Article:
Peter Nduati named winner of the 2023 Book Prize

Afrika Redefined Indie Book Prize

Winner of the second edition of the Afrika Redefined Indie Book Prize Engineer Peter Nduati for his book Gooka from the Village to the City with Mrs Margaret Lesuuda, Director of Education, Ministry of Education at the Multimedia Library of the Alliance Française de Nairobi on December 15, 2023 

Photo credit: Pool

Engineer Peter Nduati is the winner of the 2nd edition of the Afrika Redefined Indie Book Prize. In his book Gooka from the Village to the City, he describes his experiences and his love for the elderly. The ceremony was held at the Alliance Française de Nairobi Multimedia Library on December 15, 2023.

In his acceptance speech, Eng Nduati, 70, said: "This prize is a challenge to grandfathers and grandmothers. They are sources of wisdom and experience. They are trusted and believed by their grandchildren. We can pass on this wisdom to the grandchildren," he said.

"We have an opportunity to instil in them the true values of education, hard work, generosity, respect for elders and integrity, and change the trajectory of this nation," he added.

The runner-up was The Leaves of May, a novel by Muthoni Maina, while the second runner-up was Back-Fence Talk and Other Stories by Caroline Kinya Mbaya.

The 2023 winner will receive a cash prize of Sh30,000 which is an increase from 2022 where the winner received Sh20,000.

The award ceremony was presided over by Ms Margaret Lesuuda, Director of Education at the Ministry of Education.

The book, Gooka from the Village to the City, is a memoir that captures the author's daily experiences intertwined with the past, making the narrative both semi-biographical and a social commentary moulded in historical, scientific and mathematical satire.

The winner of the second edition of the Afrika Redefined Indie Book Prize is a writer who exudes energy and vitality for his age.

The prize aims to recognise independently published books by Africans, with a focus on stories that address Africa's present and future (Afro-currency and Afro-futurism).

Gooka from the village

The cover of Gooka from the Village to the City by Eng Peter Nduati. 

Photo credit: Anthony Njagi | Nation Media Group

It is awarded annually and is administered by the Kenyan pan-African publishing house Mystery Publishers.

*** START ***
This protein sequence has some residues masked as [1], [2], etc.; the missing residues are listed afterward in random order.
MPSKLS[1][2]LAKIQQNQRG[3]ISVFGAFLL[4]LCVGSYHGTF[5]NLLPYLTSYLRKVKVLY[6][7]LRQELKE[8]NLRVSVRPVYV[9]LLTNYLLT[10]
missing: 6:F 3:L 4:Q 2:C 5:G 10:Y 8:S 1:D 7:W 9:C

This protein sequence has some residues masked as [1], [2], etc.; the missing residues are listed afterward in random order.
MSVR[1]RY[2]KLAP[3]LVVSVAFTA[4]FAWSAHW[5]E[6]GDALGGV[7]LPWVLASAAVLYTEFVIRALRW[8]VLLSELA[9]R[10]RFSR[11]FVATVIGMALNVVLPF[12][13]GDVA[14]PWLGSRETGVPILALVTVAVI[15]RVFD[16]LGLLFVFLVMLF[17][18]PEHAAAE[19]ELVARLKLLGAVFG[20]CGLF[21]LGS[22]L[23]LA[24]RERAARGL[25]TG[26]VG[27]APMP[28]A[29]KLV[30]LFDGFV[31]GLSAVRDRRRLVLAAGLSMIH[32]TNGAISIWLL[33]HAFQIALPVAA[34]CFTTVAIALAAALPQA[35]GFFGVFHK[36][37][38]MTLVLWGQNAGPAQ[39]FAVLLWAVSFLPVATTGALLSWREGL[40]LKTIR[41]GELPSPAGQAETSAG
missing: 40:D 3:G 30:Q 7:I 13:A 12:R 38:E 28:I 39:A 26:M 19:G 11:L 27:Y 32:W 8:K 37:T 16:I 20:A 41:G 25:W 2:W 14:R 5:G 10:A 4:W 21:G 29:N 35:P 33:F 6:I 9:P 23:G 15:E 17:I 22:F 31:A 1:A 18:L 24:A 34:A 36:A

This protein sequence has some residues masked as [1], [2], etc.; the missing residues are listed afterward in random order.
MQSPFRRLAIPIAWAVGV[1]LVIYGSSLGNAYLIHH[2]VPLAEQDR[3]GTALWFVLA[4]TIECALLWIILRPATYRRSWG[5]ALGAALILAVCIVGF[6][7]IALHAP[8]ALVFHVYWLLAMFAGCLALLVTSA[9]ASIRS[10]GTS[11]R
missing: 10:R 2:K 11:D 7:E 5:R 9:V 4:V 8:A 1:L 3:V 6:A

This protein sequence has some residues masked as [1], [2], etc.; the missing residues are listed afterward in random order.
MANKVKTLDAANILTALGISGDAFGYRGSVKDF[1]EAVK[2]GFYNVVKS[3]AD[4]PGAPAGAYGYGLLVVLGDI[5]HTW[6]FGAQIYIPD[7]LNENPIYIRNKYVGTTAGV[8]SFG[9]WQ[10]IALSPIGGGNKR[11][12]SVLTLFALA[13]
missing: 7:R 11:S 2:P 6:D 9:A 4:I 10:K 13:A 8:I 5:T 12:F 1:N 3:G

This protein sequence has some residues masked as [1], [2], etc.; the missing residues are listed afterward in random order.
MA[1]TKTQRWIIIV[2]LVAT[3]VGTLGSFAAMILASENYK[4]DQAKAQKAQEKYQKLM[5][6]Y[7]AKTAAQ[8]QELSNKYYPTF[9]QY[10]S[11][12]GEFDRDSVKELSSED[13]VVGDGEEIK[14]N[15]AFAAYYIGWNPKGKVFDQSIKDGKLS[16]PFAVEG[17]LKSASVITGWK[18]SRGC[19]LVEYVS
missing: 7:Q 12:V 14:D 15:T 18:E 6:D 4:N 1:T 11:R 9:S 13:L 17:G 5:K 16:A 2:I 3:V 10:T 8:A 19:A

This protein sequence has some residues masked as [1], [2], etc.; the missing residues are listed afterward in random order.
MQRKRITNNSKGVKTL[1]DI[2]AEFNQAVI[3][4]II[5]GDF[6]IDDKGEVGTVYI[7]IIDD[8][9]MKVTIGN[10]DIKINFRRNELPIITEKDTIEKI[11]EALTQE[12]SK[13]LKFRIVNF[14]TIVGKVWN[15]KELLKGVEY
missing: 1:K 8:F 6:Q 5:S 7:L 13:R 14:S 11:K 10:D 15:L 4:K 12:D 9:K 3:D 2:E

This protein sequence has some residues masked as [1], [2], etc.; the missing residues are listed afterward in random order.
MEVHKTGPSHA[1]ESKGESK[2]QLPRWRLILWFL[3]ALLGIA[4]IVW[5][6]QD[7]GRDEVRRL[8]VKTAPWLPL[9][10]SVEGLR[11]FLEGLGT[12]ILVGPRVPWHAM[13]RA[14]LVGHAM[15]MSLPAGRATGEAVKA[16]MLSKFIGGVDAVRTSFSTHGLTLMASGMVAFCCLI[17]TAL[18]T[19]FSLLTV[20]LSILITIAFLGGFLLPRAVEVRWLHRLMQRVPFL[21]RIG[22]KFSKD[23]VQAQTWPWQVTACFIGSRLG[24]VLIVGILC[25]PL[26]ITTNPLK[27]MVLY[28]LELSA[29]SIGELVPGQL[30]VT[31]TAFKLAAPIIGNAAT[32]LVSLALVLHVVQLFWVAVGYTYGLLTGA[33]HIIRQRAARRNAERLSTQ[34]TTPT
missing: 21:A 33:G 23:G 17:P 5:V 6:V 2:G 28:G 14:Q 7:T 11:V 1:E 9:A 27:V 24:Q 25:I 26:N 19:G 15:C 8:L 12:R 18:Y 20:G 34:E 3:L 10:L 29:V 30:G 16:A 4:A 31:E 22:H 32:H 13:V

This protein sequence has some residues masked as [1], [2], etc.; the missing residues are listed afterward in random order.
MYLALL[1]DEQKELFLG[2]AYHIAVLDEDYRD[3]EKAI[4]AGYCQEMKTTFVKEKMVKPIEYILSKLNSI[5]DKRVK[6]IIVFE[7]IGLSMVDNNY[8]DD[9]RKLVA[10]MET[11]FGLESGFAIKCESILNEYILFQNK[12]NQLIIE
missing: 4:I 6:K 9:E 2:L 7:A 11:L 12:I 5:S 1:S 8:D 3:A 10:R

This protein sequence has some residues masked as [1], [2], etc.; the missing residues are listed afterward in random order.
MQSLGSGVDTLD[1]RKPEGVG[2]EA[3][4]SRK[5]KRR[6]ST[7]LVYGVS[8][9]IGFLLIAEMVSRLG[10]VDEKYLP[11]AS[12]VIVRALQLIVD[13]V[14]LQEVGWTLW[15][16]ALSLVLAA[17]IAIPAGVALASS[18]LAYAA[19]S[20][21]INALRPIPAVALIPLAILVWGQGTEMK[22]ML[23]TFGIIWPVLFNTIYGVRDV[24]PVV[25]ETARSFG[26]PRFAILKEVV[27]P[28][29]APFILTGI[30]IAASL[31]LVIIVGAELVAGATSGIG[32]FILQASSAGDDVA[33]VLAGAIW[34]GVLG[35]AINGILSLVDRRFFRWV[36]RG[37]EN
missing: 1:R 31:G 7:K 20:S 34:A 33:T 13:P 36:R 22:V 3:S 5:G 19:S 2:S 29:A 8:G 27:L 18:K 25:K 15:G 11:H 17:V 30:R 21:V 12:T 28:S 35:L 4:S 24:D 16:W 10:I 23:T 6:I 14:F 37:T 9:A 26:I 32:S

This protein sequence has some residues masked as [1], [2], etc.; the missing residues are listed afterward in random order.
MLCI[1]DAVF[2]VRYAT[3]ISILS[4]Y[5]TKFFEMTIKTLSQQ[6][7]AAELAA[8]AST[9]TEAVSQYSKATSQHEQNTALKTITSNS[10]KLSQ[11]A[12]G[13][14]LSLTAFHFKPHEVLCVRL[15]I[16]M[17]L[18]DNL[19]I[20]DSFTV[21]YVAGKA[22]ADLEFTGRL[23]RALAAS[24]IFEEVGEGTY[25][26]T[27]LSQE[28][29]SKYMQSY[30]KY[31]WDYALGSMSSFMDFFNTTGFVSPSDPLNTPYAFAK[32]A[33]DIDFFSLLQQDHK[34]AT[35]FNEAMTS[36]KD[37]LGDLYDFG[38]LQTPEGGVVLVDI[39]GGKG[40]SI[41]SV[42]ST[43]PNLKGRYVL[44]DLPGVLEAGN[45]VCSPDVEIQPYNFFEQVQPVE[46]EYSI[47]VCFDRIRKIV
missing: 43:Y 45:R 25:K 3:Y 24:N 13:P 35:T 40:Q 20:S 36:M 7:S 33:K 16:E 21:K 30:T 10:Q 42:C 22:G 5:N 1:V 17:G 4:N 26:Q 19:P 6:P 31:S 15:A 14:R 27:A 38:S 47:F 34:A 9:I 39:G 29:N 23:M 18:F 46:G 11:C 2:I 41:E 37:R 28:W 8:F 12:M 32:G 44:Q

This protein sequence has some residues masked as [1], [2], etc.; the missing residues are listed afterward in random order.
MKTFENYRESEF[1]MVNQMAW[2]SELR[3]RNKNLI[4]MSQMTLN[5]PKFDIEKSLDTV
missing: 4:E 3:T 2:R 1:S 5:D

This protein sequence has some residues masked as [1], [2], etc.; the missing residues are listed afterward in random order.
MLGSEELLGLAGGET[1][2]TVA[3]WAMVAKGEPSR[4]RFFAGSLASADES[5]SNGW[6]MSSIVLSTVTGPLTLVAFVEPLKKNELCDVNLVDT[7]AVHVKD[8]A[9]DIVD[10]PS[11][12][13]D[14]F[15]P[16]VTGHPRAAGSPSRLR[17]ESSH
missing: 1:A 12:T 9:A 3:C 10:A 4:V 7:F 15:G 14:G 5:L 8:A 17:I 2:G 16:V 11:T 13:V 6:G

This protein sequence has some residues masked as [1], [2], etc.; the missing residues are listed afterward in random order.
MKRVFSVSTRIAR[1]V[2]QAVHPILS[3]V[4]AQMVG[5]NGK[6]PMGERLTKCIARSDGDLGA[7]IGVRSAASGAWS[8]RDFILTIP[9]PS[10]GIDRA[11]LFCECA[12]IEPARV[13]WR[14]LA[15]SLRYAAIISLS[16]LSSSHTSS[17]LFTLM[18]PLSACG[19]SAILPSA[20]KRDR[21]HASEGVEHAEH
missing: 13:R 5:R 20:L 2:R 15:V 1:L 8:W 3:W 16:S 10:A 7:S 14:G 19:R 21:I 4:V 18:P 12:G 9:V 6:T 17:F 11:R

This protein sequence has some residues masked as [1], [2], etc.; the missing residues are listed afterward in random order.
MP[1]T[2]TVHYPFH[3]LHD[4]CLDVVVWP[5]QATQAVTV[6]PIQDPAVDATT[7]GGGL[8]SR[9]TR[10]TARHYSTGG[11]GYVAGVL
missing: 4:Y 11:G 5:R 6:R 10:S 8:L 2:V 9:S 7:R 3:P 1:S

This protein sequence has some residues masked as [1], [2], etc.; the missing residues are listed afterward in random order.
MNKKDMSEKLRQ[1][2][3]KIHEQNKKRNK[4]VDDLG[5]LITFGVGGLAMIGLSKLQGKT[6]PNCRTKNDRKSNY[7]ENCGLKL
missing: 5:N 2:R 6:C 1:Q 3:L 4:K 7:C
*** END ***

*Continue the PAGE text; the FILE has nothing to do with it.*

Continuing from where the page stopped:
During the event, Dr Emmanuel Shikuku Tsikhungu of Kenyatta University said, "As Africans, we should continue to write about ourselves and our cultures because if we do not write ourselves, others will, and the result could be so disastrous".

The event saw a fusion of art, literature and open mic performance. The audience was entertained by open mic performers Oyamo Richard and Abanu (Bryan Bundi). The guest of honour urged artistes and writers to keep writing to be global citizens as envisaged in the African Union's Agenda 2063 'The Africa We Want'.

Ms Lesuuda also urged writers to write in African languages to preserve our culture.

According to the chairperson of the judges, Lexa Lubanga, who is also the founder of Kenyan Readathon, an annual reading marathon that encourages readers to read only Kenyan writers/books, the winning book must score over 90 per cent (judges' score) in the professional assessment. For a book to be considered good on Afro-currency/Afrofuturism, it must score over 80 per cent. For runners-up, books must score between 80 and 90 per cent in professionalism.

"Different books scored differently; some would be strong in writing style but fail in professionalism and theme; others would be strong in professionalism but fail in theme; while others would be good in theme but fail in writing style and professionalism," she said.

"It is therefore up to us to support such initiatives, as it will be a challenge to recognise them without the necessary support, resources and systems," appealed Vincent de Paul, CEO of Mystery Publishers.

The speakers encouraged independent writers to invest in their writing, to preserve our (African) art and culture in their works, and to be humble in their endeavours.

"From 2024, the prize will be open to all African writers living on the continent or in the Diaspora," said Vincent de Paul.

The Director of Alliance Française de Nairobi, Mr Charles Courdent, said that Alliance Française de Nairobi will continue to support linguistic diversity and self-published authors. In 2023, the Alliance Française de Nairobi supported over 50 book launches by Kenyan self-published authors.